David Edmunds (Cohort 1) wins Best Poster Prize at MMM2012 Conference
Sinbad the Sailor, Zheng He, Magellan and Elcano, Francis Xavier, James Cook, De Bougainville,… all of them famously sailed past the island of Pulau Ujong and the strait of Malacca, off the southernmost tip of the Malay peninsula. David Edmunds, a student of our first cohort, matched their feat on the 14th October when he arrived at Singapore. However, his objective was less exploratory and dangerous than theirs: he was there to present a poster of his research at the MRS Multiscale Materials Modelling conference, that took place between the 15th and 19th October in the Biopolis area of the city.
David has been working on a new approach to the coarse graining of classical molecular dynamics, examining coarse-grain approaches based on the functional integral representation of the dynamics of a system rather than focusing on the equilibrium properties through the partition function. He has been lately trying to apply his approach to a system consisting of a large number of buckminsterfullerene molecules, and presented some of his results in the poster at the conference.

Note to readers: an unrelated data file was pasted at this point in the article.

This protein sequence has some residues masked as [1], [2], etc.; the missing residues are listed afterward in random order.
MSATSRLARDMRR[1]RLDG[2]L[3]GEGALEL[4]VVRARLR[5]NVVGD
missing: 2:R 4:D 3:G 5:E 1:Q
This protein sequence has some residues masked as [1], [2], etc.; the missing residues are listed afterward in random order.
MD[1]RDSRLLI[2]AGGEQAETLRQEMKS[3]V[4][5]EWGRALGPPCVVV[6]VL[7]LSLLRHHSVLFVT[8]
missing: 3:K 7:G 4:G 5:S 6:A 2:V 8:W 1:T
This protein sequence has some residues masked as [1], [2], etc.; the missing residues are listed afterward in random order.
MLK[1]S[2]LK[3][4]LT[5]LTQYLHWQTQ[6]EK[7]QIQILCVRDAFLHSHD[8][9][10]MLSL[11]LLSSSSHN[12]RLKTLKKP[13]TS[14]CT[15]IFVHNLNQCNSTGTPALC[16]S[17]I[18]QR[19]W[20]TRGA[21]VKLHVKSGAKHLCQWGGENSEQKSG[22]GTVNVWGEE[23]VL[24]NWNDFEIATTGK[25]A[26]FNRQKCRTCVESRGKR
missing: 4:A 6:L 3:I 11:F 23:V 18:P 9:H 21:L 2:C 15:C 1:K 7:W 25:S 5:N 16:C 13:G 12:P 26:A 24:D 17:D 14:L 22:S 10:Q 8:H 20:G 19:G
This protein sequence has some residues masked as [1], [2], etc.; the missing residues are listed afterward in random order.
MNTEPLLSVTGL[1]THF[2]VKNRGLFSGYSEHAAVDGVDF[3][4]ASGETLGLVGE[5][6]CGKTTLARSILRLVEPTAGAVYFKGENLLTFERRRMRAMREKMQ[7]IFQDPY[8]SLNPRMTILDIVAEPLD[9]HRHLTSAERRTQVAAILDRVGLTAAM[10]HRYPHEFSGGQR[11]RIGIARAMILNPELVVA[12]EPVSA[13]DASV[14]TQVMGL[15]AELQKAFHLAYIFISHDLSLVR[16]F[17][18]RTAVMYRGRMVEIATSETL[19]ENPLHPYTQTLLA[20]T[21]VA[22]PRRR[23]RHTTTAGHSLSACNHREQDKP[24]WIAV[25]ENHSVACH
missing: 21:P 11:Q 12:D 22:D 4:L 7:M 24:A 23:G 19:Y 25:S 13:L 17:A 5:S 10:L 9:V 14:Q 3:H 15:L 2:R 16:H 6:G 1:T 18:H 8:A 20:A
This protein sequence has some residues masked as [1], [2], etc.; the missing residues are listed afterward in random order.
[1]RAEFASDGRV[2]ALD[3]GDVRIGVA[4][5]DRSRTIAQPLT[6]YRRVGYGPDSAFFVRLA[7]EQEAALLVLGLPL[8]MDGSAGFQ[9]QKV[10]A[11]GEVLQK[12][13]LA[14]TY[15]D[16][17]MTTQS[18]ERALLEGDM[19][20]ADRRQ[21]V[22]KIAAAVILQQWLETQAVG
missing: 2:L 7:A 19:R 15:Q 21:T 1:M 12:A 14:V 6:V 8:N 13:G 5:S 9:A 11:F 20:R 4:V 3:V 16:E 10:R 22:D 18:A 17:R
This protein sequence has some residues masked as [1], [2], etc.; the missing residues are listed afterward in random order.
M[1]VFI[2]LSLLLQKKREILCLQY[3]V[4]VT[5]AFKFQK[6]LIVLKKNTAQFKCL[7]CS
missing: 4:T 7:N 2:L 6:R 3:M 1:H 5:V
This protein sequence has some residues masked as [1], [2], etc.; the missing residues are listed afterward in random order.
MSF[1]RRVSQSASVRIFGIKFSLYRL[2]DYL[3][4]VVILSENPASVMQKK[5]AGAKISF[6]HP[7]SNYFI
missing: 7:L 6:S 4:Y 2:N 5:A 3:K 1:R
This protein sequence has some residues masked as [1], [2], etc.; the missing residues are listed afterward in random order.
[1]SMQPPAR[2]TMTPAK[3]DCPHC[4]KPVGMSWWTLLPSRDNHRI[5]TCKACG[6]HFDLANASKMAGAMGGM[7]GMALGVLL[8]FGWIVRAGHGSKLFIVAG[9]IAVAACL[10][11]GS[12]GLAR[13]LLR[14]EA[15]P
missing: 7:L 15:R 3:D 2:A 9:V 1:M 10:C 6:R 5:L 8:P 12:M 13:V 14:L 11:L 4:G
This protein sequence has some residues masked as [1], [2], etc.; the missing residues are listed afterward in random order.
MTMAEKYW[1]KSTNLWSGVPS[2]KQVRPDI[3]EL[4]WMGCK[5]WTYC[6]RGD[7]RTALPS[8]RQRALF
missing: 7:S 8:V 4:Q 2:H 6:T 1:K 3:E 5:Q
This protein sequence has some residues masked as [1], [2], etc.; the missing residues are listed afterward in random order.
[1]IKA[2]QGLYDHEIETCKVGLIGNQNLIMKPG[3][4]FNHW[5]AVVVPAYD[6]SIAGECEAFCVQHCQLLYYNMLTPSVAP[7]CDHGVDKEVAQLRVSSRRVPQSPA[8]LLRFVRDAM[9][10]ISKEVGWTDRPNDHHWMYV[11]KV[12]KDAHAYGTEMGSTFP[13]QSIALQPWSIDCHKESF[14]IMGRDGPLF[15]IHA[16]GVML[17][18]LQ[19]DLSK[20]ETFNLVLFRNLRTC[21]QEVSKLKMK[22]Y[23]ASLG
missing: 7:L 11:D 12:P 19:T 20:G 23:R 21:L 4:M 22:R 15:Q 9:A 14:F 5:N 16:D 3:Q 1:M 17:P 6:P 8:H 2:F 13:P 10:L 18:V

The poster immediately drew the attention of some of the organisers of the conference–he was thoroughly interrogated by Prof Bill Curtin for instance. And, on Friday the 19th, right after the last plenary talk of the conference on the modelling of lobster shells (a topic confusingly appropriate for a conference taking place on island renowned for its seafood and general gastronomic craze), Prof David Srolovitz, chair of the conference, announced that David Edmunds had been awarded the Prize for the Best Poster in the conference. Apart from a diploma and a handshake with Prof Srolovitz, the award included S$250 and the satisfaction of knowing that the poster had beaten the 100 others that were presented in the conference. Let us congratulate David for a well–deserved award!
David is supervised by Prof Matthew Foulkes, Prof Dimitri Vvedensky and Dr Paul Tangney.
Article text (excluding photos or graphics) available under an Attribution-NonCommercial-ShareAlike Creative Commons license.
Photos and graphics subject to third party copyright used with permission or © Imperial College London.